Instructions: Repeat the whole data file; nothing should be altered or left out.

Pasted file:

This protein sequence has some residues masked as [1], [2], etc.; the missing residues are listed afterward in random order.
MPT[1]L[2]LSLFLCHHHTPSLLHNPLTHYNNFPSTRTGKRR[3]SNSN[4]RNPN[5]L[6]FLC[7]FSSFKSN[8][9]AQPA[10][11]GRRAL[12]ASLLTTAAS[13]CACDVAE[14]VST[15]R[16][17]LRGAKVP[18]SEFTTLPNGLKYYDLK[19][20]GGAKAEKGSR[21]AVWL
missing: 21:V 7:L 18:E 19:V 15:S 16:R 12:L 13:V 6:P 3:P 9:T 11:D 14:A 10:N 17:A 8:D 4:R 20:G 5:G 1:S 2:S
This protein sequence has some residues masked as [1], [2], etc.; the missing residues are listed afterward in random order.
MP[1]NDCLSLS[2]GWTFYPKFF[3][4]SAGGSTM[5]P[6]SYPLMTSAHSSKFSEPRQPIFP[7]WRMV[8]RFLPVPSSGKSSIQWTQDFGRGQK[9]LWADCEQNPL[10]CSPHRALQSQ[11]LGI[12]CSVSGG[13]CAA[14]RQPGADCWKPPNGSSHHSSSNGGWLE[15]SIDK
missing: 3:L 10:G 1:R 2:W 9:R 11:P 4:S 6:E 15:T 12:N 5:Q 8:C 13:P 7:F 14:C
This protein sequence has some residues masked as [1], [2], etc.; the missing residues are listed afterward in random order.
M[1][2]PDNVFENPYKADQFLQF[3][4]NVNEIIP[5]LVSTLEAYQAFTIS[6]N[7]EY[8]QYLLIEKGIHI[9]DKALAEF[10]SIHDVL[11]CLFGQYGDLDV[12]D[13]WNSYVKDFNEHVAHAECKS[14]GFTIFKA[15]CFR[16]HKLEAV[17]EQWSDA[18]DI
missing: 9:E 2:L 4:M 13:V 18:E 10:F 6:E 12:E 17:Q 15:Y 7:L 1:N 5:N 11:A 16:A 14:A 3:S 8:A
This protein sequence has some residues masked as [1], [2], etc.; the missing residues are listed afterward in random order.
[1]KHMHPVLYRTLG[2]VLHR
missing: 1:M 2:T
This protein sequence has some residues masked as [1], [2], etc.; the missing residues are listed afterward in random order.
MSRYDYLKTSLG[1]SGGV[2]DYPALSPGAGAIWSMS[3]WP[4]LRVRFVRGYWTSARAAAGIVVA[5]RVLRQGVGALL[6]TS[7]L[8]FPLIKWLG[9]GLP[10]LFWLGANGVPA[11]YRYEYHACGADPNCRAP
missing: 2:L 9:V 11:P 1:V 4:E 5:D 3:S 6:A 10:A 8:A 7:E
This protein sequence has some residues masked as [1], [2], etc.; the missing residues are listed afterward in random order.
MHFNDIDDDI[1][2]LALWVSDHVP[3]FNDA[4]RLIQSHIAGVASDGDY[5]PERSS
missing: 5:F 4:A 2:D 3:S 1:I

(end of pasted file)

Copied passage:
This protein sequence has some residues masked as [1], [2], etc.; the missing residues are listed afterward in random order.
MPT[1]L[2]LSLFLCHHHTPSLLHNPLTHYNNFPSTRTGKRR[3]SNSN[4]RNPN[5]L[6]FLC[7]FSSFKSN[8][9]AQPA[10][11]GRRAL[12]ASLLTTAAS[13]CACDVAE[14]VST[15]R[16][17]LRGAKVP[18]SEFTTLPNGLKYYDLK[19][20]GGAKAEKGSR[21]AVWL
missing: 21:V 7:L 18:E 19:V 15:S 16:R 12:L 13:V 6:P 3:P 9:T 11:D 14:A 10:N 17:A 8:D 4:R 20:G 5:G 1:S 2:S
This protein sequence has some residues masked as [1], [2], etc.; the missing residues are listed afterward in random order.
MP[1]NDCLSLS[2]GWTFYPKFF[3][4]SAGGSTM[5]P[6]SYPLMTSAHSSKFSEPRQPIFP[7]WRMV[8]RFLPVPSSGKSSIQWTQDFGRGQK[9]LWADCEQNPL[10]CSPHRALQSQ[11]LGI[12]CSVSGG[13]CAA[14]RQPGADCWKPPNGSSHHSSSNGGWLE[15]SIDK
missing: 3:L 10:G 1:R 2:W 9:R 11:P 4:S 6:E 15:T 12:N 5:Q 8:C 13:P 7:F 14:C
This protein sequence has some residues masked as [1], [2], etc.; the missing residues are listed afterward in random order.
M[1][2]PDNVFENPYKADQFLQF[3][4]NVNEIIP[5]LVSTLEAYQAFTIS[6]N[7]EY[8]QYLLIEKGIHI[9]DKALAEF[10]SIHDVL[11]CLFGQYGDLDV[12]D[13]WNSYVKDFNEHVAHAECKS[14]GFTIFKA[15]CFR[16]HKLEAV[17]EQWSDA[18]DI
missing: 9:E 2:L 4:M 13:V 18:E 10:F 6:E 12:E 17:Q 15:Y 7:L 1:N 5:N 11:A 16:A 14:A 3:S 8:A
This protein sequence has some residues masked as [1], [2], etc.; the missing residues are listed afterward in random order.
[1]KHMHPVLYRTLG[2]VLHR
missing: 1:M 2:T
This protein sequence has some residues masked as [1], [2], etc.; the missing residues are listed afterward in random order.
MSRYDYLKTSLG[1]SGGV[2]DYPALSPGAGAIWSMS[3]WP[4]LRVRFVRGYWTSARAAAGIVVA[5]RVLRQGVGALL[6]TS[7]L[8]FPLIKWLG[9]GLP[10]LFWLGANGVPA[11]YRYEYHACGADPNCRAP
missing: 2:L 9:V 11:P 1:V 4:E 5:D 3:S 6:A 10:A 8:A 7:E
This protein sequence has some residues masked as [1], [2], etc.; the missing residues are listed afterward in random order.
MHFNDIDDDI[1][2]LALWVSDHVP[3]FNDA[4]RLIQSHIAGVASDGDY[5]PERSS
missing: 5:F 4:A 2:D 3:S 1:I